Alcohol intake during pregnancy and timing of puberty in sons and daughters: a nationwide cohort study

Publikation: Bidrag til tidsskrift/Konferencebidrag i tidsskrift /Bidrag til avisTidsskriftartikelForskningpeer review

We explored whether maternal alcohol intake in early pregnancy is associated with pubertal timing in sons and daughters. In total, 15,819 children, born 2000-2003 within the Danish National Birth Cohort, gave half-yearly, self-reported information on pubertal development (Tanner stages, voice break, first ejaculation, menarche, acne, and axillary hair) from 11 years during 2012-2018. Information on maternal average alcohol intake in first trimester and binge drinking episodes (intake of ≥5 drinks on the same occasion) in first trimester was self-reported by mothers during pregnancy. Average alcohol intake of 5+ weekly drinks in first trimester was not associated with pubertal timing in sons (with no alcohol intake as the reference). A tendency towards earlier pubertal timing was observed in daughters (-2.0 (95% confidence interval: -4.2, 0.3) months) when combining the estimates for all pubertal milestones. Binge drinking was not associated with pubertal timing in neither sons nor daughters.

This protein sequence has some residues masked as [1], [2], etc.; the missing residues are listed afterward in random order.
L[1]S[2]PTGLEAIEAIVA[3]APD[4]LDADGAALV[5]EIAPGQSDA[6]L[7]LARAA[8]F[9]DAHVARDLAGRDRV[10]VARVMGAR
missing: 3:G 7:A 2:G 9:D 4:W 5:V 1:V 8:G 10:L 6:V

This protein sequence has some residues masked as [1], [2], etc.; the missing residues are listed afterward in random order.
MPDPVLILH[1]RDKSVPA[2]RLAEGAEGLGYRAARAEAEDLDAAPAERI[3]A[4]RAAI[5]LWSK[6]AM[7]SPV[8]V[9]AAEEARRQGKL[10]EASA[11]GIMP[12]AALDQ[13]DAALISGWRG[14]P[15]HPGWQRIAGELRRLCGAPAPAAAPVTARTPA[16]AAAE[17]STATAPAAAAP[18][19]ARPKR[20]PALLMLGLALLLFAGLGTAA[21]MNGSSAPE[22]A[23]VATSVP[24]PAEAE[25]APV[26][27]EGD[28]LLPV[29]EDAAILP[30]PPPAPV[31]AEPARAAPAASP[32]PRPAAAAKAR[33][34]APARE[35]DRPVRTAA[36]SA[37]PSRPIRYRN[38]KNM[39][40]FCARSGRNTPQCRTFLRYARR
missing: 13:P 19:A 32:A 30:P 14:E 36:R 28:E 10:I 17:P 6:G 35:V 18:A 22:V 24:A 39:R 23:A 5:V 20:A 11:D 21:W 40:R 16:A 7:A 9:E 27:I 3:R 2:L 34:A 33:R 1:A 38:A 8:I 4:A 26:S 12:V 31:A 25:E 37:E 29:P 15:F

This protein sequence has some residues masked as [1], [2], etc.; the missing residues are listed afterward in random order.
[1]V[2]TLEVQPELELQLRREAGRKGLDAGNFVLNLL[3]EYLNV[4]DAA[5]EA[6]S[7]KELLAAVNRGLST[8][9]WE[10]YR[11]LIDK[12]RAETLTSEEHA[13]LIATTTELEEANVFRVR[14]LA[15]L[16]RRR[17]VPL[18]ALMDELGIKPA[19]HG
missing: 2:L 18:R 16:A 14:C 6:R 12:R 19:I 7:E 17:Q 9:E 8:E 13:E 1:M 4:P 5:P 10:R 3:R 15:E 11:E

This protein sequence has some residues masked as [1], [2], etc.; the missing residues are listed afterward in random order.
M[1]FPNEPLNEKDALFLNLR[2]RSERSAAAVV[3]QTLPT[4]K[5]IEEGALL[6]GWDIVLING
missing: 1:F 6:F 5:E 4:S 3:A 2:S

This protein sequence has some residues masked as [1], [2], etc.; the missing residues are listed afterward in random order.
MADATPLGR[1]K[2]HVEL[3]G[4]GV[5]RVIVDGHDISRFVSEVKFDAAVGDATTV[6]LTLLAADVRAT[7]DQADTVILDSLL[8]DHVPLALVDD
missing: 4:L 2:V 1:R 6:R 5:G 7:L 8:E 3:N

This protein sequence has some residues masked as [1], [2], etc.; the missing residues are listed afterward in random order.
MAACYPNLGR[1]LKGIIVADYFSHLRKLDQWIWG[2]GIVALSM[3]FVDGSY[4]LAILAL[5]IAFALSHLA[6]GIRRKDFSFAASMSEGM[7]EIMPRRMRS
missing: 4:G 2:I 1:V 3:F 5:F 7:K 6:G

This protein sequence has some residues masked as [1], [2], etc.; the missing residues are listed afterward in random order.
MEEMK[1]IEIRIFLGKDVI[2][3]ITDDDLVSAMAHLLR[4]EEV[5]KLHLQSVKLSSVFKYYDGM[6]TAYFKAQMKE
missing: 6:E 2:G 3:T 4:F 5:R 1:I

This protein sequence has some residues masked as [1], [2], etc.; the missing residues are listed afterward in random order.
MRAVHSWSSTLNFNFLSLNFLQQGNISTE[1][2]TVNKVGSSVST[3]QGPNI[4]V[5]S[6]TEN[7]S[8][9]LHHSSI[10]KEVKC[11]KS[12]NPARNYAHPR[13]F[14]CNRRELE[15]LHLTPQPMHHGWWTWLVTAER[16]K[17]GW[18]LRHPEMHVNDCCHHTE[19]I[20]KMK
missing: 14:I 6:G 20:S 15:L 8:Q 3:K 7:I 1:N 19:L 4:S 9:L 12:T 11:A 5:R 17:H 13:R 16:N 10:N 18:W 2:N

OriginalsprogEngelsk
TidsskriftReproductive toxicology (Elmsford, N.Y.)
Vol/bind91
Sider (fra-til)35-42
Antal sider8
ISSN0890-6238
DOI
StatusUdgivet - 2020

Bibliografisk note

Copyright © 2019. Published by Elsevier Inc.

Se relationer på Aarhus Universitet Citationsformater

ID: 172526107